When asked whether he thinks young people currently have sex, including underage sex, he replied: “I think maybe they do,” before adding that “the more you encourage them to do it by facilitating it [providing advice and contraception] the more children you have that are damaging themselves”.
Currently many young people contracting STIs or becoming pregnant do so due to a failure to use contraception. Historically, the UK has had some of the highest teenage pregnancy rates in Europe – far higher than countries with more engaged sex education policies.
Despite the evidence, Deighan believes that greater contraception access would “make children vulnerable … including sexually transmitted infections, infertility later in life”.
The National Survey of Sexual Attitudes and Lifestyles (NSSAL) found that 25 per cent of men and 15 per cent of women had sex under the age of 16 in Scotland .
Rates of STIs and abortions are higher among young people, and are most concentrated in areas of deprivation.
Academics behind the NSSAL advocated targeted sexual health advice for young people , which they claim has successful reduced teenage pregnancies in the UK.
LGBT inclusive education in schools
The Time for Inclusive Education (Tie) campaign has made a big impact on Scottish politics. SNP youth campaigners successfully passed a conference motion in favour of the group’s aims, and are pushing for the government to act on homophobic bullying a lack of inclusion for LGBT pupils in schools.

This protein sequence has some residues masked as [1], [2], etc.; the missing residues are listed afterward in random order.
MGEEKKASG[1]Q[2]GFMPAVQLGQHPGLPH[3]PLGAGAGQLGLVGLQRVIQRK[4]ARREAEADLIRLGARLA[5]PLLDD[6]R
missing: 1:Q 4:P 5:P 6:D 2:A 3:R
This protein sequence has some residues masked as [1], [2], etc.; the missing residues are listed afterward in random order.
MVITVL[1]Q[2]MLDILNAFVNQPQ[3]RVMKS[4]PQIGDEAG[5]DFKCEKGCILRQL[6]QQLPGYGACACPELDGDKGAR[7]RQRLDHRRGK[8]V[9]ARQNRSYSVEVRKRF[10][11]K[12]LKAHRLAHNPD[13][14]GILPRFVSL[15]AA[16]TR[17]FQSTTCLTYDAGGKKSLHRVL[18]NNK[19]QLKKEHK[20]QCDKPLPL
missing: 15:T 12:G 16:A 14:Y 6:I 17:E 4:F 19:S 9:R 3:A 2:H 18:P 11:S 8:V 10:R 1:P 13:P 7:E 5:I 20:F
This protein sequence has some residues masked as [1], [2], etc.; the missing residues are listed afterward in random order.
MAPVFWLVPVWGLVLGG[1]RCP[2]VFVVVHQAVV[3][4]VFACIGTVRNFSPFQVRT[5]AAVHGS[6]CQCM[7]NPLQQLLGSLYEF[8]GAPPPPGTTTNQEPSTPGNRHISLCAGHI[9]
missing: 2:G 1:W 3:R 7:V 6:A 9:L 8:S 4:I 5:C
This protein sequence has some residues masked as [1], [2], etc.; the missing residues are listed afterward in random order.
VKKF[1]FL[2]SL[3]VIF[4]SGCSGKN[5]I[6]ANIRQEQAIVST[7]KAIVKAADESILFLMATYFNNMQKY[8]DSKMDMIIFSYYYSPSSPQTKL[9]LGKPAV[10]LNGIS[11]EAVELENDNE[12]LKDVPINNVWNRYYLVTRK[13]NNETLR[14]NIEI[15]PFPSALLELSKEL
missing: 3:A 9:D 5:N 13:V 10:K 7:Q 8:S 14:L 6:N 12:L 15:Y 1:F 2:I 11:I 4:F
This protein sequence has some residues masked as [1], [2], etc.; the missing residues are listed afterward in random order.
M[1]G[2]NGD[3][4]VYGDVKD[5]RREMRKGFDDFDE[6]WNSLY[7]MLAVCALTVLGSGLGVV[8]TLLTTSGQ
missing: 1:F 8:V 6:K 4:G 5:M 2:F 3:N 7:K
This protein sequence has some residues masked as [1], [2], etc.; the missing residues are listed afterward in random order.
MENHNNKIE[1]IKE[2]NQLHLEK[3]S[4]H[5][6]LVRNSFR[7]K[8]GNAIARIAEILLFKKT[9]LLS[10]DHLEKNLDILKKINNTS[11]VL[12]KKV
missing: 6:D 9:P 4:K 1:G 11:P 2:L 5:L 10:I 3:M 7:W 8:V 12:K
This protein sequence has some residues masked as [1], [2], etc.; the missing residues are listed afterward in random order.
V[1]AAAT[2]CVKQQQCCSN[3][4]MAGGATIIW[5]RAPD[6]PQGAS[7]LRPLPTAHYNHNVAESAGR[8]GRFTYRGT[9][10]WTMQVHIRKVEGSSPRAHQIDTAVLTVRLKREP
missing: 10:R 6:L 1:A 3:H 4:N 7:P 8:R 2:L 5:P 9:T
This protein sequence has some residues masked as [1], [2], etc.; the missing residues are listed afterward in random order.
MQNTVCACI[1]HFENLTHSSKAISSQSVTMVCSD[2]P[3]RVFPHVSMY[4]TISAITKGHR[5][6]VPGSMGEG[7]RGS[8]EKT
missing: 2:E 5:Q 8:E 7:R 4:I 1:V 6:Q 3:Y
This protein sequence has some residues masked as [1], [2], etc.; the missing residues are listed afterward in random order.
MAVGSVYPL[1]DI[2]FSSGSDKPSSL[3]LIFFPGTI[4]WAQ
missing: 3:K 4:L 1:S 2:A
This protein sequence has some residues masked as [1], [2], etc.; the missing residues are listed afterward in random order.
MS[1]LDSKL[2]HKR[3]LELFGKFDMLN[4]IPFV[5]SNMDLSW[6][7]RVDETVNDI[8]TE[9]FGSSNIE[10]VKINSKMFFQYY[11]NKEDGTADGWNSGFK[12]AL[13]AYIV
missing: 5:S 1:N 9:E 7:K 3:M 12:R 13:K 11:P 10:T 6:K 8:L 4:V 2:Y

Tie points to evidence of high rates of LGBT suicide and self-harm as reasons to improve the school curriculum and train teachers to confront bullying.
Senior figures in the Scottish catholic church have lobbied tirelessly against LGBT rights. Spokesperson Peter Kearney said “same-sex behaviour is hazardous, is harmful, and is dangerous” after Philip Tartaglia linked homosexuality to early death.
The church has lost its attempts to ban teaching about LGBT issues in non-denominational schools, lost in its opposition to same-sex civil partnership, and lost its campaign against same sex marriage.
Deighan remains unsympathetic. “There is a promotion of homosexuality at every turn and I think that hasn’t helped people,” he told CommonSpace.
“Typically it’s framed the way you have that things were so bad for people that they had to consider suicide. Frankly I think that’s usually a rhetorical device to gain sympathy.”
Research by Stonewall Scotland found that 26 per cent of LGBT youth have attempted suicide. Fifty-four per cent are regularly self-harming. The vast majority hear homophobic language at school.
Deighan added that campaigns for LGBT inclusion are “often an attack on traditional sexual morals in our society. And we’ve seen the abandonment of that had led to a massive level in broken down families, a massive level of children lacking the support and nurture of two parents families.”
Ominously, he added that society would “reap the whirlwind” from abandoning old values.
Although Deighan’s view remains in tune with current Vatican teachings, some catholics call for a reappraisal of church teachings on abortion, contraception and same-sex relationships.
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Picture courtesy of Daniel Mennerich